07.02.2019

Electric mobility on the rise in Costa Rica

Street in Costa Rica with heavy traffic; Photo: Pablo Cambronero/GIZ

Street in Costa Rica with heavy traffic; Photo: Pablo Cambronero/GIZ

Costa Rica launched an environmental initiative in early June 2018 that aims to electrify its public transport system in a step-by-step process that will see progressively fewer traditional diesel engines on the roads. 'Costa Rica has to initiate a radical change in its transport sector, not only to reduce greenhouse gas emissions but air and noise pollution in our cities,' explained Carlos Manuel Rodríguez, Costa Rica's Minister of the Environment and Energy, when officially announcing this initiative in San José on 5 June 2018, World Environment Day.

Additionally, on 24 February 2019, Costa Rica's president Carlos Alvarado has announced a long-term, cross-sectoral action plan for greenhouse gas mitigation. Targeted measures in industry, energy, waste, agriculture and transport will be implemented in three blocks until 2050. Currently, the transport sector contributes 44 per cent of Costa Rica's net emissions. In keeping with its Nationally Determined Contributions (NDC), this Central American country aims to reduce 44% of emissions sector wide (compared to business-as-usual). This equates to a 25 per cent drop compared to 2012. That's 170,500 tonnes of CO2 equivalents per year up to 2030. The new decarbonization plan anchors important milestones that are necessary for reaching these ambitious goals, including the modernization of public transport, the introduction of a fast passenger train and the complete electrification of buses, trains and taxis.

Line of busses on a busy road; Photo: Pablo Cambronero/GIZA pilot project is currently appraising the enabling conditions required for the successful rollout of electric mobility in Costa Rica's public transport system. This includes analysing new travel routes and determining suitable locations for installing charging infrastructure. Together with national energy provider ICE a charging strategy is being developed. It is also necessary to price ticket fares and set electricity tariffs for the bus companies. Numerous workshops will be organised to explain the various financing models to bus service operators while bus drivers will undergo training to enable them to handle the new electric busses.

Initially, three electric busses are to be deployed in the GAM - Gran Area Metropolitana - together with the requisite charging infrastructure. Experts from Chile, where 100 electric busses were recently integrated into the capital Santiago's public transport system, are advising on the acquisition of the busses. Comprising the capital city of San José and its surrounding urban areas of Alajuela, Heredia and Cartrago, the GAM is made up of 64 districts which are home to around 60 per cent of the Costa Rican population. Germany's Federal Ministry for the Environment, Nature Conservation and Nuclear Safety (BMU) is supporting the initiative with EUR 2.5 million as part of its International Climate Initiative (IKI). Around EUR 660.000 has been pledged by the Costa Rica-United States Foundation for Cooperation (CRUSA). The Deutsche Gesellschaft für Internationale Zusammenarbeit (GIZ) GmbH is promoting the initiative as part of the IKI-backed MiTransporte project together with Costa Rica's Ministry of the Environment and Energy and Ministry of Public Works and Transport, as well as the United Nations Environment Programme (UNEP). As part of these activities, GIZ is working closely with the private sector, several bus companies, national non-governmental organisations and multilateral and local banks.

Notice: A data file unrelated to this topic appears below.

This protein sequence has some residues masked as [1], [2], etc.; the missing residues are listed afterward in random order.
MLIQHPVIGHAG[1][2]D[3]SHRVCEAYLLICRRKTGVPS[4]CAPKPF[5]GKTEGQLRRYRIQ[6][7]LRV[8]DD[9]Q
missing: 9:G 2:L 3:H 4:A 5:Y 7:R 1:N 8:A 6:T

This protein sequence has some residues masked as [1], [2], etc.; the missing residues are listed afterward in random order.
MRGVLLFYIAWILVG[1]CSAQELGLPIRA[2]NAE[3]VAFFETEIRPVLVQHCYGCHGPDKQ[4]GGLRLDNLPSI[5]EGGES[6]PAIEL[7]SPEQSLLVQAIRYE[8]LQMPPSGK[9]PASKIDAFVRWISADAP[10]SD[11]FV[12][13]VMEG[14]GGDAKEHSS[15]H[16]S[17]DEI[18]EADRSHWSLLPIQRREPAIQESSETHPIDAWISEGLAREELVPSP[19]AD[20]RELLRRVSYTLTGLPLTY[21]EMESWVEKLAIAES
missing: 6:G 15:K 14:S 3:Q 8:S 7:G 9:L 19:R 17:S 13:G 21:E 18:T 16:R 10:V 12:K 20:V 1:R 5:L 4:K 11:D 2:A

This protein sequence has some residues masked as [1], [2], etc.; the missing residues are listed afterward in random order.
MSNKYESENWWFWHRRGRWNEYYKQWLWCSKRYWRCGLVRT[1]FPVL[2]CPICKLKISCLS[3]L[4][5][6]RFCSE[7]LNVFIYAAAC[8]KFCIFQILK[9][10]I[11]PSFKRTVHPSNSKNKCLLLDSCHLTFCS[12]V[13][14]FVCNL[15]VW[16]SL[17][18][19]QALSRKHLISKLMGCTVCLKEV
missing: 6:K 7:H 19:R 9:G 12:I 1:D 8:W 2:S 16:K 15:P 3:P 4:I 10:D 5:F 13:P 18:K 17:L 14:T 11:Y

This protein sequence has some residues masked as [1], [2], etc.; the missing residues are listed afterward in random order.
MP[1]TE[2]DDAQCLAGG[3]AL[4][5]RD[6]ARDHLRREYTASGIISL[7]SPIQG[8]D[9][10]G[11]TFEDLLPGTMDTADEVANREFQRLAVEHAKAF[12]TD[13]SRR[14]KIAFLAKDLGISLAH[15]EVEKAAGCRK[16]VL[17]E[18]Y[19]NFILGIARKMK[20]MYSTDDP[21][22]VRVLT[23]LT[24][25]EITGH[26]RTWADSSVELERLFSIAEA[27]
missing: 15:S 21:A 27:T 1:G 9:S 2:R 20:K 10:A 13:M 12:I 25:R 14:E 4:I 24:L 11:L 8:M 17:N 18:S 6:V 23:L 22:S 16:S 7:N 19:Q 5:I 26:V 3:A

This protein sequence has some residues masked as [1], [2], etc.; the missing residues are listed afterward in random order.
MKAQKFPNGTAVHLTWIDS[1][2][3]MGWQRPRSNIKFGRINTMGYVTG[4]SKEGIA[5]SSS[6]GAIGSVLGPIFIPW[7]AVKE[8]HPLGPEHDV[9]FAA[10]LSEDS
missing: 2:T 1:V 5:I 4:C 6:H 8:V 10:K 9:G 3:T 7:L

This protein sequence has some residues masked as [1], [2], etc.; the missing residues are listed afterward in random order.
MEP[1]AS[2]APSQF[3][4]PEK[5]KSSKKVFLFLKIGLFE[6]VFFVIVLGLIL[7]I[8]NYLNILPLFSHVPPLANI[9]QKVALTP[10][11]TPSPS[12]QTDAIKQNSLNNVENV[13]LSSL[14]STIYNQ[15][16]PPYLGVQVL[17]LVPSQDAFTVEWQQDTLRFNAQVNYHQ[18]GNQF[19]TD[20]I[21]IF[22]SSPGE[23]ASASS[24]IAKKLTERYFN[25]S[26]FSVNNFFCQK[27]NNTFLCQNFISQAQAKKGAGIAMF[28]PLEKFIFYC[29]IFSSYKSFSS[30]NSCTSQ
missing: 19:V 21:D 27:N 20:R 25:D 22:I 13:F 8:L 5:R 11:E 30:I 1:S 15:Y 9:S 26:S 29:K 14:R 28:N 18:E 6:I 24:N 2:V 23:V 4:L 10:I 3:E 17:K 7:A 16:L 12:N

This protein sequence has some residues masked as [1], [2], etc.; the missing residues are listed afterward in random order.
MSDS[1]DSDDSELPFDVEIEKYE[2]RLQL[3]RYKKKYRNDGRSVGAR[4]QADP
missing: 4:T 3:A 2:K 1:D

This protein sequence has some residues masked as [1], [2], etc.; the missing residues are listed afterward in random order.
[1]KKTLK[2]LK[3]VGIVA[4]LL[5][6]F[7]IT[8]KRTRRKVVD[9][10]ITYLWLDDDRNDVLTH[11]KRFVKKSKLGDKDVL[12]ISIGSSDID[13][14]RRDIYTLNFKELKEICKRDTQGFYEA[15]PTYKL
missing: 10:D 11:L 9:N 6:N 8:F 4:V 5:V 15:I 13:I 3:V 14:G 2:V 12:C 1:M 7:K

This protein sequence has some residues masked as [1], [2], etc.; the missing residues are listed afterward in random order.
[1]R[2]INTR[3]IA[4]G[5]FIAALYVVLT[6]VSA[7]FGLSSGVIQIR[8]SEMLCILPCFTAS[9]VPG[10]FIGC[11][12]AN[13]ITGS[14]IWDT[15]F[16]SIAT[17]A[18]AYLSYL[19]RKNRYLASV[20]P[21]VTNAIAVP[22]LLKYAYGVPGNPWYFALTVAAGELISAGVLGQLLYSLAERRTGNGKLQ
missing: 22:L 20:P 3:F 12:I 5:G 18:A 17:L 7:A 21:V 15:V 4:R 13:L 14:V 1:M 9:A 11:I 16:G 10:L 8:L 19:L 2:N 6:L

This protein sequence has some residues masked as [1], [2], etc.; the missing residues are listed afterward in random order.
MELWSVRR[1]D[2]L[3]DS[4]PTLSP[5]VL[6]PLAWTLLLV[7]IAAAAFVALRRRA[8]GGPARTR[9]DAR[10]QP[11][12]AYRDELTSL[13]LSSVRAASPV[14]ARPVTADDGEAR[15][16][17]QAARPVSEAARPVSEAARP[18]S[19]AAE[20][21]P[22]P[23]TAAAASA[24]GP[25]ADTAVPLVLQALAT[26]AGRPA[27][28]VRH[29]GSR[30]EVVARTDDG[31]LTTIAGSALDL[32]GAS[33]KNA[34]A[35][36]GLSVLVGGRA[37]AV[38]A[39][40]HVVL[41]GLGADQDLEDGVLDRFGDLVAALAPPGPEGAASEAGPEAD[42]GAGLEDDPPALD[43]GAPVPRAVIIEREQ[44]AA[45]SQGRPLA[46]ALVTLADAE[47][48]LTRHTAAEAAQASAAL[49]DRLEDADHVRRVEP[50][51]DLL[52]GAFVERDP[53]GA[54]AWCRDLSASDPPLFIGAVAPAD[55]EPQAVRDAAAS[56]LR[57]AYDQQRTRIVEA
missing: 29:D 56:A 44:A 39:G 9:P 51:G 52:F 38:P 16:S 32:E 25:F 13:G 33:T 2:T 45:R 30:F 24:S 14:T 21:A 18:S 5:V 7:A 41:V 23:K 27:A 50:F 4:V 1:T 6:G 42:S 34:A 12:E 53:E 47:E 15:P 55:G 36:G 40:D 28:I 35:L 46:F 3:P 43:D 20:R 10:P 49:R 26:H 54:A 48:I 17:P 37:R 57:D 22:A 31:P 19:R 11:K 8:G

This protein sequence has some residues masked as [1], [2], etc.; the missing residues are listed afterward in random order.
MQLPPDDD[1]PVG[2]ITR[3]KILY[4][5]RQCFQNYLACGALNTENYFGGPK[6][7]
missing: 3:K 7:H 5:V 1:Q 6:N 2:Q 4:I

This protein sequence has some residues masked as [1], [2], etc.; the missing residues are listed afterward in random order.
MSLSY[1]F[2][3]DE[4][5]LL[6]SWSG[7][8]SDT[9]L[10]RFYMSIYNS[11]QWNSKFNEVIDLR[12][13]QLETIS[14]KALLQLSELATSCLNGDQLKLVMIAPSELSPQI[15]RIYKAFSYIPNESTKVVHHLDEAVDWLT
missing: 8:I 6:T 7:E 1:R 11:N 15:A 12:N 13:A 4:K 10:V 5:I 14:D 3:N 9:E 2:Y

Busses are numerous in Costa Rica's traffic; Photo: Pablo Camronero/GIZ'We are very pleased to be supporting the Costa Rican Government with the rollout of a safe, climate-friendly public transport system that will enhance its users' quality of life and cut greenhouse gas emissions thanks to the use of new clean technologies,' said Andreas Villar, Country Director for GIZ Costa Rica.